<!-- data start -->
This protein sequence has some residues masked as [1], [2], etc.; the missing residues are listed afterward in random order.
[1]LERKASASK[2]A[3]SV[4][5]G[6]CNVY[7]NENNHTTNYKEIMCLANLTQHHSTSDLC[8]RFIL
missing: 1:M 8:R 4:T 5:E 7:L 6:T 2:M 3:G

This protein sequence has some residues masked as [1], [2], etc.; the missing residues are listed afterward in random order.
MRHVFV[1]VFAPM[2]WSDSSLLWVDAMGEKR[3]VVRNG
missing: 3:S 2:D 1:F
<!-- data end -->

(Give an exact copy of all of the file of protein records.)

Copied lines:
This protein sequence has some residues masked as [1], [2], etc.; the missing residues are listed afterward in random order.
[1]LERKASASK[2]A[3]SV[4][5]G[6]CNVY[7]NENNHTTNYKEIMCLANLTQHHSTSDLC[8]RFIL
missing: 1:M 8:R 4:T 5:E 7:L 6:T 2:M 3:G

This protein sequence has some residues masked as [1], [2], etc.; the missing residues are listed afterward in random order.
MRHVFV[1]VFAPM[2]WSDSSLLWVDAMGEKR[3]VVRNG
missing: 3:S 2:D 1:F